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Serving: MN
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DISASTROUS PRECIPITATION: Widespread heavy rains in September 2010 set rainfall record in southern Minnesota counties. The region was hit so hard that it received a federal disaster declaration and received funds for clean-up.

Widespread rains set record for single-day rainfall in 2010

Climate Observations: More than 9 inches of rain fell in Amboy on Sept. 23, 2010.

This year marks the 10th anniversary of the wettest September in Minnesota history.

In September 2010, most climate stations in the state reported at least twice the normal rainfall. About a third of the days during the month delivered measurable rainfall, and when it rained it poured. The statewide average rainfall was nearly 6.5 inches, compared to a historical statewide average of 3.18 inches.

Along the southern third of the state, most counties averaged 10 inches of rainfall. Portions of Lyon, Steele, Waseca, Watonwan, Faribault, Dodge, Blue Earth, Wabasha, Cottonwood and Goodhue counties reported more than a foot of rain, most of which occurred in strong thunderstorms over Sept. 20-23.

On a single day, Sept. 23, St. James received 7.5 inches, Windom 8.84 inches, and Amboy 9.48 inches. The 9.48 inches at Amboy was not only a statewide record amount for Sept. 23, it was the largest single day dose of rain ever measured anywhere in the state for September.

Overall across the state climate network, 216 daily record rainfall amounts were recorded, an astonishing number for any month in history. In addition, at least 56 of the long-term Cooperative Climate Stations operated by the National Weather Service in Minnesota reported all-time monthly rainfall records for September, including 14.57 inches at Zumbrota and 14.14 inches at Windom.

The Minnesota Department of Natural Resources assessed the enormous flash flood that occurred over southern Minnesota on Sept. 22-23 as one of the worst in state history. More than 5,000 square miles of landscape was inundated with 6 inches or more of rainfall. Numerous state highways as well as county and township roads were closed due to flooding. The fall harvest was slowed by wet fields and yield potential suffered from crop inundation.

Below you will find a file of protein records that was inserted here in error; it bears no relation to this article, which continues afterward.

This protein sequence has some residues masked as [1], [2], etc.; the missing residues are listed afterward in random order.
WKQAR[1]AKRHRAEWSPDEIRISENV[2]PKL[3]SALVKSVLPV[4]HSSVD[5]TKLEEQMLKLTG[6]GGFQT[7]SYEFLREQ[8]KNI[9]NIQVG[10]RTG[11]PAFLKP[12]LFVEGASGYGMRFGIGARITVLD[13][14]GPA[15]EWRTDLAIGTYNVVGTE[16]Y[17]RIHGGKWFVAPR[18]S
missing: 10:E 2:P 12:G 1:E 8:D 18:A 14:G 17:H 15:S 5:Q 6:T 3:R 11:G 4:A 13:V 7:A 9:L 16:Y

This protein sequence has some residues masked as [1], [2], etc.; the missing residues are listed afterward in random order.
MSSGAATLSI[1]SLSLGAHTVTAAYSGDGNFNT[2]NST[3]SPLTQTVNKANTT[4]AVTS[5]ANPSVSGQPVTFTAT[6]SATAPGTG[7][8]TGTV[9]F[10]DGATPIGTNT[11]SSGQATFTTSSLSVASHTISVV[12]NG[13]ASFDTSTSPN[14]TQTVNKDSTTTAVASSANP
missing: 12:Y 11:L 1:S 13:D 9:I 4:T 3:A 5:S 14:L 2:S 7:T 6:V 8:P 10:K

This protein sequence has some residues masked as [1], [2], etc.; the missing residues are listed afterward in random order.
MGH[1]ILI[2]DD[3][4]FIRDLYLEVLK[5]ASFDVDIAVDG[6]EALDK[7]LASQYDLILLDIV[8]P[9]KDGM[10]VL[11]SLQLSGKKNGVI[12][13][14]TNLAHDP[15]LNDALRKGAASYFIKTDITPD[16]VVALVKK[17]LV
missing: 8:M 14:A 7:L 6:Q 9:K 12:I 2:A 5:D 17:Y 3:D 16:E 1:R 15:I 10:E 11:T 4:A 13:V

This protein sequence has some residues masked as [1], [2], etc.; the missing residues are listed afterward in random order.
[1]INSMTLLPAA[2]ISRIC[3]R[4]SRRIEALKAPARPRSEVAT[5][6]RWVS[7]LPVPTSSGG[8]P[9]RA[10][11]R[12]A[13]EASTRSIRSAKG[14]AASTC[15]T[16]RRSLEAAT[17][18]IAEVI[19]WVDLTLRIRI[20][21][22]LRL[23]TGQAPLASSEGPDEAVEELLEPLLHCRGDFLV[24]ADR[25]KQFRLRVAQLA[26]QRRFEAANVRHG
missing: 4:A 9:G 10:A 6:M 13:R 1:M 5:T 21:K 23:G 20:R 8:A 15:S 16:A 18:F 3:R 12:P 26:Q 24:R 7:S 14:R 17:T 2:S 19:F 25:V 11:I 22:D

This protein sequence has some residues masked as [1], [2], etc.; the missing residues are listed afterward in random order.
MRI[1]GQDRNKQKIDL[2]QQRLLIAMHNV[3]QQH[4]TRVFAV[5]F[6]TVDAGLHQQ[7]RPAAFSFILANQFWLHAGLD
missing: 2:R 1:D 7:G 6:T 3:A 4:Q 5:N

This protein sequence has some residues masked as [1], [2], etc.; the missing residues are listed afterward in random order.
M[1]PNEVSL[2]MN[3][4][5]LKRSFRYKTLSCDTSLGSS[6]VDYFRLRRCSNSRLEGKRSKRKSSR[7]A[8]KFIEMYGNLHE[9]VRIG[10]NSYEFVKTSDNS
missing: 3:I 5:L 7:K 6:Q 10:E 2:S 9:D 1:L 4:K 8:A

USGS reported that all-time high flood crests were reached on the Zumbro River, Root River, Cedar River and Rock River, as well as on Bancroft and Pipestone creeks. Even the Mississippi River at St Paul crested above flood stage, the first time in history reaching that level in the autumn season. President Barack Obama declared a natural disaster for southern Minnesota counties on Oct. 13, 2010, making federal assistance monies available for clean-up, recovery and rebuilding efforts.

From the perspective of historical statistics, only the months of June, July and August have produced statewide average rainfall that exceeds 6.50 inches. So, the statewide average of 6.41 inches in September 2010 was truly an exceptional anomaly.

Unfortunately, with a recent steep upward trend in the statistics of September rainfall in Minnesota, the statewide record produced in September 2010 may be exceeded sooner rather than later. Just last year, for example, the statewide average September rainfall was 6.12 inches, and four of the last five years have delivered well above normal rainfall in September.

We will see what 2020 has in store for us.

Seeley is professor emeritus of climatology, University of Minnesota.

TAGS: Disaster
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